Sig Sauer Inc. has agreed to settle a class-action lawsuit over its P320 pistol, on which the Army's Modular Handgun System is based. The settlement requires the gunmaker to reimburse owners of its Sig P320 pistol who paid for repairs or upgrades to prevent an alleged safety glitch, which could cause the weapon to fire accidentally.
The plaintiffs in the case -- who number more than 100, according to court documents -- claim that P320 pistols made before Aug. 8, 2017, do not include a mechanical disconnector, a feature that blocks the pistol's ability to fire when the slide and barrel are in an unlocked condition.
Sig Sauer, based in New Hampshire, makes the Army's Modular Handgun System. The service's M17 and M18 MHS pistols feature an upgraded design and have "passed the U.S. Army's testing protocols," according to Sig officials.
The new disconnector was included in the company's free Voluntary Upgrade Program (VUP) offered to all owners of P320s purchased prior to Aug. 8, 2017, according to a Sig Sauer statement.
"By entering into this agreement, Sig Sauer is not admitting that any of plaintiffs' allegations have merit," according to the statement. "However, to avoid the uncertainty and high costs of further litigation, Sig Sauer has reached an agreement to resolve this case. ... If this agreement is finally approved by the court, these individuals may be entitled to certain benefits, including continued availability of the P320 VUP free of charge, a lifetime warranty against specific kinds of damage to the firearms, and a potential refund of amounts previously charged to repair firearms or replacement of unrepairable pistols."
The U.S. District Court for the Western District of Missouri is scheduled to hold a hearing June 25 to consider whether to approve the settlement and a request for attorneys' fees and expenses of up to $850,000, plus a payment of $1,400 to $2,800 for each named plaintiff, according to Sig Sauer.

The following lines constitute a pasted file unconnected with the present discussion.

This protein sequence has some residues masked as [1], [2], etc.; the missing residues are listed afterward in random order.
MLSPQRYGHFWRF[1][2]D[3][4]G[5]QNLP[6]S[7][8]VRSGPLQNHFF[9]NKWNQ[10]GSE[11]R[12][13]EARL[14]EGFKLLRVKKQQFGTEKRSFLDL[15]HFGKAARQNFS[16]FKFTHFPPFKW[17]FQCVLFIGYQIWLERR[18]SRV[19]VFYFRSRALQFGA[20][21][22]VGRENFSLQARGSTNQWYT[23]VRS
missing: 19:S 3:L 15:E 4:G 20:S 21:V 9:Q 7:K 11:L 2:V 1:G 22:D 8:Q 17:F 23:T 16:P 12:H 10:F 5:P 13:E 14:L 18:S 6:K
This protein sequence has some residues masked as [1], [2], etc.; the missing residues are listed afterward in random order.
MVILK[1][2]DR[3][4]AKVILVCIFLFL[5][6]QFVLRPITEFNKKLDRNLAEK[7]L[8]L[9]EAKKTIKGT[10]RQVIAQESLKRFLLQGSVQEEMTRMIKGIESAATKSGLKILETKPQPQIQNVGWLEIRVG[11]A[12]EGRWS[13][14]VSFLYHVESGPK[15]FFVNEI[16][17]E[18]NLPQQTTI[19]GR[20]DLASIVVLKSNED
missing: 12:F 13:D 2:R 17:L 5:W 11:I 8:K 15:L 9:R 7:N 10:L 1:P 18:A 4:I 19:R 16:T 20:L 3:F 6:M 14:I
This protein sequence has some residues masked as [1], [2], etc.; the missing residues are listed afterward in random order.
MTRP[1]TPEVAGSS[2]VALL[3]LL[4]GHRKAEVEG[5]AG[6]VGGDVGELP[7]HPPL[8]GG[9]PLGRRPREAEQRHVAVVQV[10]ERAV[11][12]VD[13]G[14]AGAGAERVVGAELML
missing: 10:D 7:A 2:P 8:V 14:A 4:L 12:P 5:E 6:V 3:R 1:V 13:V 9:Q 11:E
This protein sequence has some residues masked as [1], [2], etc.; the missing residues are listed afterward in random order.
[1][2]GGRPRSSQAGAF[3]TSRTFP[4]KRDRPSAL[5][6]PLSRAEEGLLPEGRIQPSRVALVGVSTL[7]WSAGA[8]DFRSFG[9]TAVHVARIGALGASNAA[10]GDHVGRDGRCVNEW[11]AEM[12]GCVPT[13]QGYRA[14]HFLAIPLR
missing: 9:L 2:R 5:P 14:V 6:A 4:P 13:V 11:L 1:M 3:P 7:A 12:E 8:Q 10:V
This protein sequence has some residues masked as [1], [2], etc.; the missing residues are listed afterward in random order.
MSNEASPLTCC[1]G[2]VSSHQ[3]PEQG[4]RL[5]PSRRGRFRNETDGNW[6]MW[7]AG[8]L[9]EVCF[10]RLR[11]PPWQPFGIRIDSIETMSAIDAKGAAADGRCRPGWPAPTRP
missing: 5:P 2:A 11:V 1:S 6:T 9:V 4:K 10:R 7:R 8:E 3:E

"It is Sig Sauer's position that the design of the P320 pistol -- both pre-upgrade and post-upgrade -- prevents the P320 pistol from firing in an unlocked condition," according to the company's statement. "SIG SAUER has conducted extensive testing of both the pre-upgrade and post-upgrade P320 pistols to confirm its position that the pistol will not fire with the slide and barrel in an unlocked condition."
The upgraded design and implementation of the VUP are intended to further enhance the drop safety of the P320 model pistol, according to the statement.
The P320 pistol met and exceeded all U.S. safety standards, but it was discovered during additional testing that the P320 pistol could discharge if dropped at a specific angle, it states.
As part of the design upgrade, a mechanical disconnector was added to "enhance trigger feel and consistency, as well as to prevent a dead trigger condition when the trigger has been pulled with the slide retracted," according to the statement. "Although this disconnector serves as a redundant safety against the pistol firing in an unlocked condition, it is not its primary function and is not necessary to prevent such occurrences."
If approved, the settlement would refund any money paid to the company by current or former P320 owners to have their pistol repaired after what it is calling a "cartridge failure event," according to a settlement information document from Sig Sauer.
The settlement also applies to current and former P320 owners who previously returned their pistol to the company after a "cartridge failure event" and were told that it could not be repaired, according to the Sig document.
Individuals in this category can receive a refund of the "greater of the original price paid for their P320 (with proof of purchase) or the Manufacturer's Suggested Retail Price for their specific version" or receive a new P320 pistol of the "same or similar version," the document states.
All settlement members who continue to own their P320 pistol would receive a transferable Sig Sauer limited lifetime warranty against any future cartridge failure events, it adds.
-- Matthew Cox can be reached at email@example.com.